OFFICE OF THE PRESIDENT, ONE SILBER WAY—On March 9, President Robert A. Brown emailed the Boston University community about next year’s 3.4% increase in tuition, room, and board. After being belittled by 3.4% more protests and complaint memes than usual, President Brown has worked tirelessly to perfect another email to the student body breaking down the increase. Before President Brown had a chance to send the email, The Bunion reporters received a leaked copy of the email, which we, of course, are immediately publishing to the BU community. See the email below:
Dear Boston University Students, Parents, and Wheelock Underlings,
Last week, I wrote to inform you of the increases in tuition and room and board for Academic Year 2018-2019. Boston University tuition will increase 3.6%, and our standard room and board rate will increase 2.9%, making a total cost increase for tuition, fees, and room and board of 3.4%. As I told you when I wrote initially, this is tied for the smallest rate of increase in 25 years. I was expecting my generosity to be met with praise and gratitude, but I was very disappointed by the response. From what my social media experts have informed me, you are all outraged at a very reasonable increase in your tuition. These concerns are unfounded. You don’t seem to understand that a Boston University education is priceless. But obviously we cannot make attendance free, so we endeavor to get the cost of attendance as close to priceless as possible. This reflects our commitment to a high quality educational experience, as well as our commitment to receiving as much of your money as possible.
In order to appease those who fear that the increases in tuition are being used frivolously, I have magnanimously elected to release a brief excerpt of our latest budget reports. When you see where your money is going, you will no longer be able to protest the increases and make Facebook posts about the evils of capitalism and pictures featuring my face edited onto what my advisors tell me are called Memes. Here are just a few of the worthwhile services that your tuition dollars pay for:
1. Tutoring: although Boston University is an elite school with the highest quality education of any university (save, perhaps, Harvard and Trump Universities), many of our students do not enter college with the academic and social backgrounds needed to prosper here at Boston University. CFA freshman often need extra help in math, many CGS freshmen must learn how to read, and almost 70% of ENG males need tutoring in how to talk to females. Your tuition dollars help to keep our many tutoring centers thriving so that each and every Boston University student can succeed. Except for COM students. We have not yet figured out how to help them. Except for giving them their own Career Center and Writing Center.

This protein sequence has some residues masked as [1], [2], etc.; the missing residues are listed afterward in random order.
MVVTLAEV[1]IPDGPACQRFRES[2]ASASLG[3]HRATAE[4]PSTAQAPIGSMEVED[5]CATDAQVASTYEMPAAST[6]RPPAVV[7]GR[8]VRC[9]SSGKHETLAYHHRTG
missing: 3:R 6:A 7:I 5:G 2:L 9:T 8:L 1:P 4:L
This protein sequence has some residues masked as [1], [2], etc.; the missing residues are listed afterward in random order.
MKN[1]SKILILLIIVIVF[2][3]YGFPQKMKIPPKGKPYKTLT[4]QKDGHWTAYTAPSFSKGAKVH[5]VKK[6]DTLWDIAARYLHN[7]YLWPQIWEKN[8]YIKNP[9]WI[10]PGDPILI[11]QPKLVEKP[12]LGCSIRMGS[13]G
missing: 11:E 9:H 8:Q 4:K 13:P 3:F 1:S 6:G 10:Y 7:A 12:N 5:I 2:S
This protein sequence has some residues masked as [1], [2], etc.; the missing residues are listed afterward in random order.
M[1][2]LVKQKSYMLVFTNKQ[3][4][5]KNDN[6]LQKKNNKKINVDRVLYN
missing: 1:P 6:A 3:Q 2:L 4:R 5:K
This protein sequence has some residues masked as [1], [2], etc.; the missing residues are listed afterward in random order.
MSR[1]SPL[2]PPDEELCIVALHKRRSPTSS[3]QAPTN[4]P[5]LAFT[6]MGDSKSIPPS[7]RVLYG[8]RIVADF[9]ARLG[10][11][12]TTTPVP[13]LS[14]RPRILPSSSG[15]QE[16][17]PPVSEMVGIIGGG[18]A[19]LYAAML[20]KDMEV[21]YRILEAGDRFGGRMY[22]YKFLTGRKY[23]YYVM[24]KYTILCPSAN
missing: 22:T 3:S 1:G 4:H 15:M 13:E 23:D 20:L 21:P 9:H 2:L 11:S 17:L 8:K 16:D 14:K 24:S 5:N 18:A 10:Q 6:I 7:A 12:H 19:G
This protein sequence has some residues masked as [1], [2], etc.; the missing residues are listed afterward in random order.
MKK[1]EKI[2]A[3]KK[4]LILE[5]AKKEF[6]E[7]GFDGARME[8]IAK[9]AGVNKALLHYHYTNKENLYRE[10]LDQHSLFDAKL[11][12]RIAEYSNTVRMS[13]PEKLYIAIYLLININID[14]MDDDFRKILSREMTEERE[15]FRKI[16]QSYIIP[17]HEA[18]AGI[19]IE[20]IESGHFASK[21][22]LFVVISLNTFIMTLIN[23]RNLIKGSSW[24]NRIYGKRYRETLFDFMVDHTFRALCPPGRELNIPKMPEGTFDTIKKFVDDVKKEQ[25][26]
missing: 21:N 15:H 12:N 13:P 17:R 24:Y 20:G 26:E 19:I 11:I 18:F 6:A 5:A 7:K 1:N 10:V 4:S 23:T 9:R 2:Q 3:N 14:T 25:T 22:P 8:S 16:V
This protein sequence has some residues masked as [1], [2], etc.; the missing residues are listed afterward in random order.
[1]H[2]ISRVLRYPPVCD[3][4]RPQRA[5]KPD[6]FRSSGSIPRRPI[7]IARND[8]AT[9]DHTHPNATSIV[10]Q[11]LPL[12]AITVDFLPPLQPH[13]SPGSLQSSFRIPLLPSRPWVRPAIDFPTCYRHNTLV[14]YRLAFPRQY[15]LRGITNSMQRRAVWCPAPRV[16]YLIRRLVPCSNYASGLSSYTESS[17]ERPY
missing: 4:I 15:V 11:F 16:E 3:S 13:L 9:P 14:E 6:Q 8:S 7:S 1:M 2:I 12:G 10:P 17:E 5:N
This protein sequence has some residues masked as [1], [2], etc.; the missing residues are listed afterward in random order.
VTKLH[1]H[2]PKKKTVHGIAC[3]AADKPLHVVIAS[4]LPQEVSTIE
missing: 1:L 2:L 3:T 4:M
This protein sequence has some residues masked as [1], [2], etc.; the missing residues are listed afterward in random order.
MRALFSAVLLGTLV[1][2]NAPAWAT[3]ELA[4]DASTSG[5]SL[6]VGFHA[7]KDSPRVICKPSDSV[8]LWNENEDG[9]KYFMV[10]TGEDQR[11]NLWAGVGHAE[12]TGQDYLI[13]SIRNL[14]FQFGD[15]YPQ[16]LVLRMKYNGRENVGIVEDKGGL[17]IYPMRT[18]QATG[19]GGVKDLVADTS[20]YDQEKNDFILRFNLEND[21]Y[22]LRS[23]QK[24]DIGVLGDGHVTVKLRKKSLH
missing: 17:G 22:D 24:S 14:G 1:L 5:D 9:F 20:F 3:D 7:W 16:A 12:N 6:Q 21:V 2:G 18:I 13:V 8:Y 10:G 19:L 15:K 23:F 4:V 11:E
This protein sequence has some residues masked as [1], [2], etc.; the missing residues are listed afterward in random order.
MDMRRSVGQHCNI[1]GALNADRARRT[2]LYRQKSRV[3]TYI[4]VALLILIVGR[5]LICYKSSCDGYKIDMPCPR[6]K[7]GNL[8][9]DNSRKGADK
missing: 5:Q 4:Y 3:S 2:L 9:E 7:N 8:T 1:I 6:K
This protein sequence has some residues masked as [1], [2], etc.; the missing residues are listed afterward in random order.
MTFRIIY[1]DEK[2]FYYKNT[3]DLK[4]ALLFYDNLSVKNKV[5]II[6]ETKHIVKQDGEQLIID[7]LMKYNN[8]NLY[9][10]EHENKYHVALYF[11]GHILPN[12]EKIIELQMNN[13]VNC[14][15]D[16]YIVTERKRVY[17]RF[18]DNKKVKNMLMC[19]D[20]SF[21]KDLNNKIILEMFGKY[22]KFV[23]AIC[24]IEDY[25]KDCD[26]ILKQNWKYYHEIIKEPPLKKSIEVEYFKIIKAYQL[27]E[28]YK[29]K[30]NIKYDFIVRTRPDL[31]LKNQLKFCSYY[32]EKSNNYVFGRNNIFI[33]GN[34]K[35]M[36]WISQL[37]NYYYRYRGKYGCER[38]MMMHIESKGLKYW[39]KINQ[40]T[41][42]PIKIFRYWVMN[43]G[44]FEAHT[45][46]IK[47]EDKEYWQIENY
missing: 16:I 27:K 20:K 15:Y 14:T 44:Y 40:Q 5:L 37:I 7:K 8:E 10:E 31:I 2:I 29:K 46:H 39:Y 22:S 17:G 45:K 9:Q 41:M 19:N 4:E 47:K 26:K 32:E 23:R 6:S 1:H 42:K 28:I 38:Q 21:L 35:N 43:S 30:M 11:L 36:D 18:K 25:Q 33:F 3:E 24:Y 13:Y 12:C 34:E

2. Lobster night: as you have undoubtedly been told if you have ever been on an official tour* of the university, once a year, students are served lobster in the dining hall. They are not particularly high-quality lobsters, nor are they appreciated by the vast majority of students, but the ambiance and sophistication implied by the sentence “There are lobsters in the dining hall today” should raise BU at least two spots in US News and World Report. This is an indispensable investment.
*We appreciate our tour guides, so much so that we are mentioning them in this letter. Please accept this gratitude and stop asking to be paid for your hard work. We simply do not have the funds.
3. Increased fire alarm testing: this year we managed to test dormitory fire alarms for an unprecedented total of 74 hours. This is a 16% increase from Academic Year 2016-2017, and we hope to increase this number in the future. Part of your tuition goes towards maintaining a 24/7 fire alarm testing staff.
4. Visiting chefs: after several Canada Goose-clad students complained that the dining halls were not sufficiently boujee, we added visiting chefs to Boston University dining halls. They serve exotic dishes, from interestingly shaped cookies to chicken that is definitely not the usual chicken with a different name. Visiting chefs can serve you small pieces of baguette, or small pieces of cheese, whereas normally in the dining halls you can only receive large pieces of baguette or large pieces of cheese. Isn’t that worth 3.4%?
I hope this brief insight into our budgetary decisions has led you to realize that these and other services are funded by you, and that each and every one of them is vital to the Boston University experience. We spend your money wisely. If you have any other questions, I encourage you not to reach out, because our budget specialists are currently extremely busy researching the most luxurious mustache mousses available.
Robert A. Brown